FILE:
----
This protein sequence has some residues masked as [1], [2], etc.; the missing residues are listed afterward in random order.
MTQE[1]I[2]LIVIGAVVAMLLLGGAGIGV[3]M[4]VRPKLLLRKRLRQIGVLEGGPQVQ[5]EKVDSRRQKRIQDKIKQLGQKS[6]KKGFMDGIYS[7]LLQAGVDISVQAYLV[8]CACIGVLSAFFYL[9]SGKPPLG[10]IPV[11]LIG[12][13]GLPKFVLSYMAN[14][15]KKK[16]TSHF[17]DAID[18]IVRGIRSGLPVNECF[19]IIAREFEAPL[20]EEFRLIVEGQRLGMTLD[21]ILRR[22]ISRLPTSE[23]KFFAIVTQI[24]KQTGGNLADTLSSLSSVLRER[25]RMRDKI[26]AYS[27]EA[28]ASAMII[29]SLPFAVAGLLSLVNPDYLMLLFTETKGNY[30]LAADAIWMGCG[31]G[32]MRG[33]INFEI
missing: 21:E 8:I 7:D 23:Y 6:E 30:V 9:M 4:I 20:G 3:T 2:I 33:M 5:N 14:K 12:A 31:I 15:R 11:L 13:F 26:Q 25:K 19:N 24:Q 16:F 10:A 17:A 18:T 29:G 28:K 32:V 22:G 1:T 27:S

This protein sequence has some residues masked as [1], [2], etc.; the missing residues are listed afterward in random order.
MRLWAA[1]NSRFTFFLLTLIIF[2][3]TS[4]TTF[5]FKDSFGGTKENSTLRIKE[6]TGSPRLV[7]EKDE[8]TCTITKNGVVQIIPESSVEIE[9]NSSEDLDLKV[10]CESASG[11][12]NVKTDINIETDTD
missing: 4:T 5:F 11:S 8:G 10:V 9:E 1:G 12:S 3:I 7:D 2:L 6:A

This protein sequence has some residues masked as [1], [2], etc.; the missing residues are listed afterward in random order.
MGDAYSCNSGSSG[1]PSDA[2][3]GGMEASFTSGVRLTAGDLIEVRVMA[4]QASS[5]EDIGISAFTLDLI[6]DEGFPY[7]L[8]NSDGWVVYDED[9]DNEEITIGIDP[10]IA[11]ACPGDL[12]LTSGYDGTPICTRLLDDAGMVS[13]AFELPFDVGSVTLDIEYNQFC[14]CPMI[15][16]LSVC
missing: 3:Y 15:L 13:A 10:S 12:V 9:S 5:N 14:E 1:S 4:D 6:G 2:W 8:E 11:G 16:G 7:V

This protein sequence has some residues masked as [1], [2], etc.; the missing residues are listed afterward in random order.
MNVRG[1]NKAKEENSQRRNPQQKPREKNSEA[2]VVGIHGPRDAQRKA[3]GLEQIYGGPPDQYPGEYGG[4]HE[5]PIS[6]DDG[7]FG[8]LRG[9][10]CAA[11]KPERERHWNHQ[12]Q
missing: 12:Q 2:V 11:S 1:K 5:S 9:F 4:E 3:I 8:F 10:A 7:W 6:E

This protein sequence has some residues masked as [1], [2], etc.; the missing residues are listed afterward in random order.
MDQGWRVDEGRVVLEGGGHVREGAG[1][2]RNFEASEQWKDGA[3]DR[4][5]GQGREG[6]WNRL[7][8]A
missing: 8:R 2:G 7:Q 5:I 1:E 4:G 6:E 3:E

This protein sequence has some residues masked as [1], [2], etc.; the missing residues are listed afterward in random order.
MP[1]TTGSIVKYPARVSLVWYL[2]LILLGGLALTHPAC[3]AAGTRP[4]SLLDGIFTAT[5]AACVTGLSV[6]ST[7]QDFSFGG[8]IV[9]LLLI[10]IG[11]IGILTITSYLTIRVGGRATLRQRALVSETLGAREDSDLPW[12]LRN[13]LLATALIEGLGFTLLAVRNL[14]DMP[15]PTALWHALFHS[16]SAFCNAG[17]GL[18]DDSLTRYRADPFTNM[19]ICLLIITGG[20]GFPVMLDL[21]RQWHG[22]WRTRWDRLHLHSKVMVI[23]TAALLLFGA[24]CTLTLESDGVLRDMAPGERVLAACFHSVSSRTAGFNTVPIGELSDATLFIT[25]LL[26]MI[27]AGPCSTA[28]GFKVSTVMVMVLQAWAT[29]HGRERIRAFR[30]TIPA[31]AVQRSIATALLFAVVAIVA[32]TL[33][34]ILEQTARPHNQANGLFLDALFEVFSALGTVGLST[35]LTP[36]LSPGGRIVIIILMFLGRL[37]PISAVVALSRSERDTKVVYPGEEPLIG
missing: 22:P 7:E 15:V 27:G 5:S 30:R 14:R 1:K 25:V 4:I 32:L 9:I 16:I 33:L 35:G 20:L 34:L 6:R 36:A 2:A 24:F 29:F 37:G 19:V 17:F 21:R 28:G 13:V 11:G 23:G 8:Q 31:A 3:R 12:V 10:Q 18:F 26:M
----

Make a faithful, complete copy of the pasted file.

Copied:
This protein sequence has some residues masked as [1], [2], etc.; the missing residues are listed afterward in random order.
MTQE[1]I[2]LIVIGAVVAMLLLGGAGIGV[3]M[4]VRPKLLLRKRLRQIGVLEGGPQVQ[5]EKVDSRRQKRIQDKIKQLGQKS[6]KKGFMDGIYS[7]LLQAGVDISVQAYLV[8]CACIGVLSAFFYL[9]SGKPPLG[10]IPV[11]LIG[12][13]GLPKFVLSYMAN[14][15]KKK[16]TSHF[17]DAID[18]IVRGIRSGLPVNECF[19]IIAREFEAPL[20]EEFRLIVEGQRLGMTLD[21]ILRR[22]ISRLPTSE[23]KFFAIVTQI[24]KQTGGNLADTLSSLSSVLRER[25]RMRDKI[26]AYS[27]EA[28]ASAMII[29]SLPFAVAGLLSLVNPDYLMLLFTETKGNY[30]LAADAIWMGCG[31]G[32]MRG[33]INFEI
missing: 21:E 8:I 7:D 23:Y 6:E 30:V 9:M 4:I 20:G 3:T 2:I 33:M 5:N 14:K 12:A 31:I 15:R 11:L 13:F 26:Q 25:K 19:N 24:Q 16:F 10:A 17:A 18:T 29:G 28:K 32:V 22:G 1:T 27:S

This protein sequence has some residues masked as [1], [2], etc.; the missing residues are listed afterward in random order.
MRLWAA[1]NSRFTFFLLTLIIF[2][3]TS[4]TTF[5]FKDSFGGTKENSTLRIKE[6]TGSPRLV[7]EKDE[8]TCTITKNGVVQIIPESSVEIE[9]NSSEDLDLKV[10]CESASG[11][12]NVKTDINIETDTD
missing: 4:T 5:F 11:S 8:G 10:V 9:E 1:G 12:S 3:I 7:D 2:L 6:A

This protein sequence has some residues masked as [1], [2], etc.; the missing residues are listed afterward in random order.
MGDAYSCNSGSSG[1]PSDA[2][3]GGMEASFTSGVRLTAGDLIEVRVMA[4]QASS[5]EDIGISAFTLDLI[6]DEGFPY[7]L[8]NSDGWVVYDED[9]DNEEITIGIDP[10]IA[11]ACPGDL[12]LTSGYDGTPICTRLLDDAGMVS[13]AFELPFDVGSVTLDIEYNQFC[14]CPMI[15][16]LSVC
missing: 3:Y 15:L 13:A 10:S 12:V 9:S 5:N 14:E 1:S 4:D 6:G 2:W 8:E 11:G 16:G 7:V

This protein sequence has some residues masked as [1], [2], etc.; the missing residues are listed afterward in random order.
MNVRG[1]NKAKEENSQRRNPQQKPREKNSEA[2]VVGIHGPRDAQRKA[3]GLEQIYGGPPDQYPGEYGG[4]HE[5]PIS[6]DDG[7]FG[8]LRG[9][10]CAA[11]KPERERHWNHQ[12]Q
missing: 12:Q 2:V 11:S 1:K 5:S 9:F 4:E 3:I 8:F 10:A 7:W 6:E

This protein sequence has some residues masked as [1], [2], etc.; the missing residues are listed afterward in random order.
MDQGWRVDEGRVVLEGGGHVREGAG[1][2]RNFEASEQWKDGA[3]DR[4][5]GQGREG[6]WNRL[7][8]A
missing: 8:R 2:G 7:Q 5:I 1:E 4:G 6:E 3:E

This protein sequence has some residues masked as [1], [2], etc.; the missing residues are listed afterward in random order.
MP[1]TTGSIVKYPARVSLVWYL[2]LILLGGLALTHPAC[3]AAGTRP[4]SLLDGIFTAT[5]AACVTGLSV[6]ST[7]QDFSFGG[8]IV[9]LLLI[10]IG[11]IGILTITSYLTIRVGGRATLRQRALVSETLGAREDSDLPW[12]LRN[13]LLATALIEGLGFTLLAVRNL[14]DMP[15]PTALWHALFHS[16]SAFCNAG[17]GL[18]DDSLTRYRADPFTNM[19]ICLLIITGG[20]GFPVMLDL[21]RQWHG[22]WRTRWDRLHLHSKVMVI[23]TAALLLFGA[24]CTLTLESDGVLRDMAPGERVLAACFHSVSSRTAGFNTVPIGELSDATLFIT[25]LL[26]MI[27]AGPCSTA[28]GFKVSTVMVMVLQAWAT[29]HGRERIRAFR[30]TIPA[31]AVQRSIATALLFAVVAIVA[32]TL[33][34]ILEQTARPHNQANGLFLDALFEVFSALGTVGLST[35]LTP[36]LSPGGRIVIIILMFLGRL[37]PISAVVALSRSERDTKVVYPGEEPLIG
missing: 22:P 7:E 15:V 27:G 5:S 30:R 14:R 1:K 25:V 4:I 32:L 9:I 16:I 33:L 35:G 20:L 34:L 6:R 36:A 2:A 24:F 29:F 37:G 19:V 17:F 21:R 28:G 13:V 11:G 23:G 8:Q 31:A 3:R 12:V 10:Q 18:F 26:M